The Transition is quite remarkable, but its goal is to be a plane, not a car. The primary concern will therefore be focused on the Transition’s plane mode, relegating the viability of the car mode to the backseat. The Transition has a unique appearance in car mode. It will likely draw a lot of well deserved attention. This means most pilots would most likely not want to leave the Transition unattended for long periods of time, making it unlikely to be used on an average date night with a dinner and movie. Further, anyone who has ever piloted a plane will tell you, weight is one of the biggest considerations when planning a flight. Therefore the Transition will unlikely match the cargo capacity of the average family vehicle. Rather, Terrafugia’s Transition would be an excellent acquisition for any private pilot who wants to extend the freedom of the flight experience and avoid the hassle of coordinating ground transportation at either end of their journey. While the Transition has met its goal of a roadable aircraft, Moller International’s Skycar has set its sights higher. It is Moller International’s intention that the Skycar be an evolutionary step on the path to independence from gravity.
Moller International has addressed the problems of the flying car not once but twice. First with the M400 Skycar and a second time with the Autovolantor. The M400 Skycar is a powered-lift VTOL aircraft with a projected top speed of over 350 mph and a range of ~750 miles.
The VTOL technology certainly places the Skycar one step closer to its fictional counterparts. Unlike a conventional plane, the Skycar could conceivably launch from your own driveway, a standard feature on all flying cars of the future. Further, the Skycar is designed to be easy to operate. Unlike conventional aircraft, the Skycar pilot has only two hand controls, which he uses to inform the redundant computer control system of his or her desired flight maneuvers. Unfortunately, as things currently stand, it may be some time before the Skycar’s application matches its potential.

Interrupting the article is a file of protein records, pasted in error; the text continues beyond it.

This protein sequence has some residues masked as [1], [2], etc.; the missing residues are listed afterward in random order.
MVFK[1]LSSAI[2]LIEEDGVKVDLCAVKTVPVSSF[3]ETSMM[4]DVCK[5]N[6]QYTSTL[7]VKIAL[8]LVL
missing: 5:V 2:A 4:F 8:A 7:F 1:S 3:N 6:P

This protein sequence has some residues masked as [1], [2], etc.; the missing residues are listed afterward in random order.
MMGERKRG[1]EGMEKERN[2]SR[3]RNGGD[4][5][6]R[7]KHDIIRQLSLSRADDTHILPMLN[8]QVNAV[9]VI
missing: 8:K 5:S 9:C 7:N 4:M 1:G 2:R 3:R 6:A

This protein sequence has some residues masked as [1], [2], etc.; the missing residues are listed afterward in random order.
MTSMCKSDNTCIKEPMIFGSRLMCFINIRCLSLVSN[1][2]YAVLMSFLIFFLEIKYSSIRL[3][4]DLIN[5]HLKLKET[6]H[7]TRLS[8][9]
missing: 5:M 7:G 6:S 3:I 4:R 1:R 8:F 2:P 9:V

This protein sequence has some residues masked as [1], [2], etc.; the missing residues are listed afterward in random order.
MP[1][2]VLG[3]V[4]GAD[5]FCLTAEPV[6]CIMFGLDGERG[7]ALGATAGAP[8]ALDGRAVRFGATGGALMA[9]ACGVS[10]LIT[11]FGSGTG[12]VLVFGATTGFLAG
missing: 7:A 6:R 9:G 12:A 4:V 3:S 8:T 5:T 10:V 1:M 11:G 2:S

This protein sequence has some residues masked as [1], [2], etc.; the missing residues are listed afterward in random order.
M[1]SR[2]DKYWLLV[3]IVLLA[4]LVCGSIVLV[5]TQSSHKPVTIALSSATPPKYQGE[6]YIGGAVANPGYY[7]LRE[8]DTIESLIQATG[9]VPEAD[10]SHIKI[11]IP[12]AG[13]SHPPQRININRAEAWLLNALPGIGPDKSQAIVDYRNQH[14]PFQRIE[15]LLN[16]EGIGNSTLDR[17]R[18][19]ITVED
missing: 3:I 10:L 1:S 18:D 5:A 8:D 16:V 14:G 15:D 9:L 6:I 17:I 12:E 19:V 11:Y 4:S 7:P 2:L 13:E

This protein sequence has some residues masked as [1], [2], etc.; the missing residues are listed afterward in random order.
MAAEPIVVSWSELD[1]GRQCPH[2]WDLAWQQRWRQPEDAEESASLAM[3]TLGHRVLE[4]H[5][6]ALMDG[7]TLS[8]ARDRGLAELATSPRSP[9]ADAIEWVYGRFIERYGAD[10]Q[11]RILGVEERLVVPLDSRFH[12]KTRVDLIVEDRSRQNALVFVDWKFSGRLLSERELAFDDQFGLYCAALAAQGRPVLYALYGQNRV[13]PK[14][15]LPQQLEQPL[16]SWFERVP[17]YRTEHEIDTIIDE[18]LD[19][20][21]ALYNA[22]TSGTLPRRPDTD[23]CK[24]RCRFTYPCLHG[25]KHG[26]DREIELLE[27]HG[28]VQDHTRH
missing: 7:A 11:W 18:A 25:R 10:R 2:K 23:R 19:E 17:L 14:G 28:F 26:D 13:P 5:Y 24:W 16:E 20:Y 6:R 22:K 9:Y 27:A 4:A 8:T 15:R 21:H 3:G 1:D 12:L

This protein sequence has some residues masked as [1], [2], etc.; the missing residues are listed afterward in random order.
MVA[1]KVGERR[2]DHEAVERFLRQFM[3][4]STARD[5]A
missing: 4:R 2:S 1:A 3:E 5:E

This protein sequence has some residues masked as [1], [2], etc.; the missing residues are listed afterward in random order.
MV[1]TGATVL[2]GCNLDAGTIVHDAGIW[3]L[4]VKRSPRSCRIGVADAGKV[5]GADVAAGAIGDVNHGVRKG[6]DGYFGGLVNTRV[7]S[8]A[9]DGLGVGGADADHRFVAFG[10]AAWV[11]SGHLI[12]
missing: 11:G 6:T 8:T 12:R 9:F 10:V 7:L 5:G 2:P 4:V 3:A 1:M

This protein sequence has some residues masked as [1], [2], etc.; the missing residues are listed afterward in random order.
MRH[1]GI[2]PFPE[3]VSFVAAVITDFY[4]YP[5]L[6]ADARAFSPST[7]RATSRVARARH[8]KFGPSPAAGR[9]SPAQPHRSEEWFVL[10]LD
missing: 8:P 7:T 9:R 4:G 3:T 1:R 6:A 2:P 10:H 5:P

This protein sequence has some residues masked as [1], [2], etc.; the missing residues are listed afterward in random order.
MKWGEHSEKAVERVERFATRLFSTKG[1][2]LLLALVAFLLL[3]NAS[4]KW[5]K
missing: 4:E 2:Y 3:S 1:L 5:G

The FAA is currently working with Moller International to certify the Skycar under the powered lift category. If it is so classified, the FAA will only permit the Skycar to take off and land at airports and heliports. This dramatically reduces the potential use of the VTOL technology. Further, the Skycar, although roadable, was developed for short distance ground travel at low speeds as a means to conveniently transport it from storage locations to approved take-off locations and back. The Skycar ultimately only replaces the car if it maximizes the use of its VOTL engines. Even if its roadable range were expanded it would still have the same idol curiosity risks of the Transition. It is going to attract a lot of attention sitting alone at the grocery store parking lot. For all of its many virtues, the Skycar is another aircraft that has attempted to redefine the word car for its own purposes. The question remains, could a car be made to fly?